Opinion The GOP is paying the price for Trump’s loopy Senate candidates

cigaretteman

HR King
May 29, 2001
72,223
51,900
113
By Jennifer Rubin
Columnist |
August 16, 2022 at 12:13 p.m. EDT

Thanks to defeated former president Donald Trump, Republicans have nominated a host of unqualified, extreme and loopy Senate candidates for the midterms. The party is now paying the price.
The New York Times reports on the latest indication that the party is facing fundraising woes: “The National Republican Senatorial Committee has cut more than $5 million in Pennsylvania, including its reservations in the Philadelphia media market, according to two media-tracking sources.” It also cut more than $2 million in Wisconsin and about $2 million in the biggest media markets in Arizona.
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The candidates in each of these states — Mehmet Oz in Pennsylvania, Sen. Ron Johnson in Wisconsin and Blake Masters in Arizona — are all Trump favorites. Johnson seems to have never met a MAGA conspiracy theory he didn’t like. Masters is a flat-out election denier and crank. Oz, a millionaire known for hawking snake-oil medical cures, unsurprisingly turned out to be a rotten candidate who has been mocked as a carpetbagger for his ties to New Jersey.
Republicans have yet to cut spending for other weak candidates. In Ohio, for example, the party continues to boost J.D. Vance even though his campaign is struggling (Vance’s recent suggestion that women in violent marriages should not seek a divorce certainly did not help). Republicans also haven’t diverted funds from Herschel Walker in Georgia, although he might be one of the worst Senate candidates this cycle, thanks to a his nonstop stream of fabrications, cringe-inducing incoherence and radical positions, such as his support for a nationwide abortion ban without any exceptions.


Some of these candidates might still prevail, given the demographic and partisan balance of their states. But Senate races — and other statewide races, such as for governor, attorney general and secretary of state — pose key tests for the MAGA-conquered GOP, since Trump’s blend of delusion and narcissism might not work outside the right-wing media bubble and deep-red states.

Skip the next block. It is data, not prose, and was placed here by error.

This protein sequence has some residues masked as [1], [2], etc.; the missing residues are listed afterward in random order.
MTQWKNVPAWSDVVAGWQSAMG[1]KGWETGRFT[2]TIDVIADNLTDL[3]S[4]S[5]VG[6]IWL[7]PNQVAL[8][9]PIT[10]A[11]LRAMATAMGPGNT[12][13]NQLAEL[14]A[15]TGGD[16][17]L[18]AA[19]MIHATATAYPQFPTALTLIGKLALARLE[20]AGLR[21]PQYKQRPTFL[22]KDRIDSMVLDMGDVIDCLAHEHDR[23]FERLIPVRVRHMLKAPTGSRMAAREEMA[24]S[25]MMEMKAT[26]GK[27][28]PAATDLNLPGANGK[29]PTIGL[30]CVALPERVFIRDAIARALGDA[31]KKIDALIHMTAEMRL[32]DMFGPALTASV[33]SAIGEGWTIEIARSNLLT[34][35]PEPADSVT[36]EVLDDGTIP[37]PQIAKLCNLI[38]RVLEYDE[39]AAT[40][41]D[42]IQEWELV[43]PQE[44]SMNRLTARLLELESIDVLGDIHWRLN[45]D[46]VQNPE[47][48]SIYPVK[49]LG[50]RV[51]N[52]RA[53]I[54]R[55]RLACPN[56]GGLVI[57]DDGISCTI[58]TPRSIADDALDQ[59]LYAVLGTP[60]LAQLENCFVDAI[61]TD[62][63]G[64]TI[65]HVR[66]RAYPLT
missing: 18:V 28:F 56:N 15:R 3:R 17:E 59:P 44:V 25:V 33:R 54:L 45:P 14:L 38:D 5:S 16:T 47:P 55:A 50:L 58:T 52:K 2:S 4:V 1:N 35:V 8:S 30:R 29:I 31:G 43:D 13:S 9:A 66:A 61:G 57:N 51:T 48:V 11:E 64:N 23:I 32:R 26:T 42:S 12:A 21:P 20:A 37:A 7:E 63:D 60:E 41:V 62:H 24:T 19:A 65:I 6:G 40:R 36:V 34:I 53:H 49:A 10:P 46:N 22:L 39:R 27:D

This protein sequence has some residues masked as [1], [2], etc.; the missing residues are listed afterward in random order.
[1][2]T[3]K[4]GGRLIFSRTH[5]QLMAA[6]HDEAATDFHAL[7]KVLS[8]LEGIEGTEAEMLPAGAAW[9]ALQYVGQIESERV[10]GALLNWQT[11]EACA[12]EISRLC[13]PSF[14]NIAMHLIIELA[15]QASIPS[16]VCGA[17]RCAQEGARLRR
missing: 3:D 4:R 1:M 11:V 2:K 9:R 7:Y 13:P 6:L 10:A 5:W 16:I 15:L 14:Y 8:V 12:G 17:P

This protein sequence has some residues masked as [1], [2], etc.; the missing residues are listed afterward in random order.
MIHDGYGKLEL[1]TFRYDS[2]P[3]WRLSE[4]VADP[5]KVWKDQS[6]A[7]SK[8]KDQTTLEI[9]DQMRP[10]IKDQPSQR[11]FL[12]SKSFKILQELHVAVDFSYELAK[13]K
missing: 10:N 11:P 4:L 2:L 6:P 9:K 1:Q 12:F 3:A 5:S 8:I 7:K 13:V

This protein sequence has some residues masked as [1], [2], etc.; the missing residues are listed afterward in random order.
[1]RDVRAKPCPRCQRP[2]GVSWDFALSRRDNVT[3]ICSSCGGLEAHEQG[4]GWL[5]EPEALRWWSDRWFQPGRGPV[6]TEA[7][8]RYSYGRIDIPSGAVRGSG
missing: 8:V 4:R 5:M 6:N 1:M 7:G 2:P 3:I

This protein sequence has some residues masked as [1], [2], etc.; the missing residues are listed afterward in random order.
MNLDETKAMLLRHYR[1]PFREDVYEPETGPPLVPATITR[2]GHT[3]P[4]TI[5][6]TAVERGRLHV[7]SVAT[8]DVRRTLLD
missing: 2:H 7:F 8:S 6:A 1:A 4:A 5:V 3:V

That’s a problem in the swing states of Arizona, Michigan and Nevada, where a bunch of election deniers are running. Sure, Trump’s lap dogs may be able to win in low-turnout primaries and in heavily gerrymandered districts. But general elections with healthy turnout could be Trump’s Achilles’ heel. Perhaps that explains why the GOP is attempting to reduce turnout and stack the offices of state election administrators with MAGA cultists. It’s tough for the party to win when democracy is thriving.
Not coincidentally, as Republicans are cutting advertising in states with MAGA election deniers, the nonprofit arm of the Republican Accountability Project (RAP) is launching a $10 million ad buy in Arizona, Georgia, Michigan, Nevada, North Carolina, Pennsylvania and Wisconsin seeking to peel traditional Republicans away from Trump acolytes. The group’s ads use clips of Rep. Liz Cheney (R-Wyo.) during the House Jan. 6 select committee’s hearings and testimonials from Republicans disgusted with the MAGA crowd’s disrespect for the rule of law.
Where Republicans sense they might be wasting money on losers, RAP is putting its foot on the gas. Both sides seem to agree which candidates are the GOP’s weakest links.
Just as Trump’s obsession with the “big lie” of a stolen election arguably cost Republicans two critical Senate seats in Georgia, it would be fitting if Trump’s MAGA endorsements once more kept Sen. Mitch McConnell from regaining the majority leader title. The Kentucky Republican’s inability to break with Trump once and for all (e.g., refusing to vote to remove Trump during his impeachment trials, helping block a bipartisan Jan. 6 commission, declining to condemn Trump’s retention of highly classified documents) might deprive McConnell of the thing he craves most: power.
For the GOP as a whole, underwhelming performances in statewide races by handpicked Trump candidates would be a clear signal that Trumpism remains a minority faction dependent on antidemocratic rules (e.g., gerrymandering, the filibuster). There’s no certainty such results in November would impair Trump’s chances of winning the nomination in 2024, given Republicans’ fidelity to the former president over democracy and truth. But it would mean that refusing to cut Trump loose is a recipe for perpetual minority status.

 

billanole

HR Legend
Mar 5, 2005
12,157
13,236
113
By Jennifer Rubin
Columnist |
August 16, 2022 at 12:13 p.m. EDT

Thanks to defeated former president Donald Trump, Republicans have nominated a host of unqualified, extreme and loopy Senate candidates for the midterms. The party is now paying the price.
The New York Times reports on the latest indication that the party is facing fundraising woes: “The National Republican Senatorial Committee has cut more than $5 million in Pennsylvania, including its reservations in the Philadelphia media market, according to two media-tracking sources.” It also cut more than $2 million in Wisconsin and about $2 million in the biggest media markets in Arizona.